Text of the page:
Feel like getting off the beaten path in Italy? Earlier this month, the lovely Dannielle headed to Puglia on my behalf to discover a lesser-known region of Italy, the magical salt flats of Margherita Di Savoia. Dannielle is the girl behind While I’m Young, a UK based travel and lifestyle blog that encourages people to fit adventure into their lives…
The quiet town of Margherita Di Savoia in Puglia, Southern Italy has a beautiful secret. The town sits between the Adriatic Sea and a stunning pink salt flat – yet hardly anyone seems to know about it.
Margherita Di Savoia lays claim to the biggest salt basins in Europe, second only worldwide to Bolivia. These aren’t the dry, crusted white deserts of South America – these are 45,000 hectares of fruitful wetlands that take on a beautiful pink hue as the day comes to a close. This natural oasis in the Italian landscape is not to be missed, and just because Margherita Di Savoia doesn’t have a professional tourist offering yet, doesn’t mean you should write it off.
We took a tour of the wetlands, which have an other-worldly aura any time of day, but are particularly pink at sunset.
Through our hugely knowledgable Italian guide, we learned about the various stages of the slow production of salt, from evaporation through to harvesting. The basin is divided into shallow pools to aid salt production, all of varying depths, degrees of salinity and shades of colour. An impressive hydraulic system makes the salt flat functional: the water is let into the large basins and then begins its slow journey from one pool into another until it reaches the salting pools, where the mineral precipitates into the water and can be collected and stored.
These magnificent basins yield 5-6 million cubic metres of salt a year.
It’s amazing to see how nature and human ingenuity collaborate to make the stuff we all sprinkle on our dinner, and the local guides are hugely passionate about the land. In fact, Margherita Di Savoia itself was built because of the salt pans, which were once just a dried-up lake. The coastal town was constructed ensuring the buildings didn’t block the briny water’s route from the seashore to the basins further inland, and now it’s a popular holiday spot for Italians.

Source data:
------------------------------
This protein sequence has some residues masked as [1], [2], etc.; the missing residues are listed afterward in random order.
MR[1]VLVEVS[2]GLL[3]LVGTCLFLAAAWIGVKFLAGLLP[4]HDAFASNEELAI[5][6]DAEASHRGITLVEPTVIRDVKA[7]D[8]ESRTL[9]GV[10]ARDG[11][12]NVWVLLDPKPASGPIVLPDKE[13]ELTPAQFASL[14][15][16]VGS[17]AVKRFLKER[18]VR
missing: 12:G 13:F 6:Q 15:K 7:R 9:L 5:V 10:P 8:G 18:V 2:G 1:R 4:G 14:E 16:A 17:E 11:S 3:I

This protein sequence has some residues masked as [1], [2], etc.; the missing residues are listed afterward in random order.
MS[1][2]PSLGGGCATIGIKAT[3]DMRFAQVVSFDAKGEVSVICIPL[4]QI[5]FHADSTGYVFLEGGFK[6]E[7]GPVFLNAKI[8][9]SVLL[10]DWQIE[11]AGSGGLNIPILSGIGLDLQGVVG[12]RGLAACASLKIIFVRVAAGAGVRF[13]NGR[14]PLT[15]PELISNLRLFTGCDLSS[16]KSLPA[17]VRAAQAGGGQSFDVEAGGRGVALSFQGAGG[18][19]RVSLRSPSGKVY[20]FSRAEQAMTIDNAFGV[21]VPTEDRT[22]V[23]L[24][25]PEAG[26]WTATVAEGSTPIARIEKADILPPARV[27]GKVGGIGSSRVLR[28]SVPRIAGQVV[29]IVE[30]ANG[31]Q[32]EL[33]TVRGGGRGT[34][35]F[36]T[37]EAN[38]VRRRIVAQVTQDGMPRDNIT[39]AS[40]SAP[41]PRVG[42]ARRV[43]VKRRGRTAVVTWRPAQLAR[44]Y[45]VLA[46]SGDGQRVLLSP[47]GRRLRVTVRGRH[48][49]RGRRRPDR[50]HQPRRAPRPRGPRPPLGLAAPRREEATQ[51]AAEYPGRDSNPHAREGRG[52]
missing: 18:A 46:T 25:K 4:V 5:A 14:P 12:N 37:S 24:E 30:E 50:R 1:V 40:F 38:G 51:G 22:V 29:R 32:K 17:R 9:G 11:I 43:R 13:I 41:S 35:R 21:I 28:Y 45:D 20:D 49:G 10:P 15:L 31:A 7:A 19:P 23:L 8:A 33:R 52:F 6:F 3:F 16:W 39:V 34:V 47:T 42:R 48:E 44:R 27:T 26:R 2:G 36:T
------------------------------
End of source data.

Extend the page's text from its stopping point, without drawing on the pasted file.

We even got to apply mineral mud masks, straight from the wetlands! The water here has natural therapeutic properties, and it’s used in the thermal spa in Margherita Di Savoia town.
The marshes are also home to various fauna and, most famously, flocks of camera-shy but elegant flamingos. The salt flats are something of a wildlife park because they’re a popular landing pad for various migrating birds, so bring your binoculars.
We learned that the pink pigment of the water in the basins comes from the algae, which sustains the shrimp that live there. That’s also why flamingos are so pink – because they eat the shrimp!
The hush and stillness on the wetlands make it a perfect place for meditation – or, if you’re so inclined, a bit of yoga!
We practised at sunset with a local instructor as the water around us began to form into crystals in the last rays of the day.
Across the water, between us and the Adriatic, we could just make out our hotel. Hotel Belvedere is painted pink, perhaps to complement the salt flats that stretch out in front of it.
We also got a chance to clamber to the top of the mountains of harvested salt, or ‘white gold’ as its known.
Visiting Margherita Di Savoia without visiting the salt flats would be like going anywhere in Italy and not eating pizza. If you find yourself in Puglia, make sure you schedule some time in Margherita Di Savoia – you won’t be disappointed.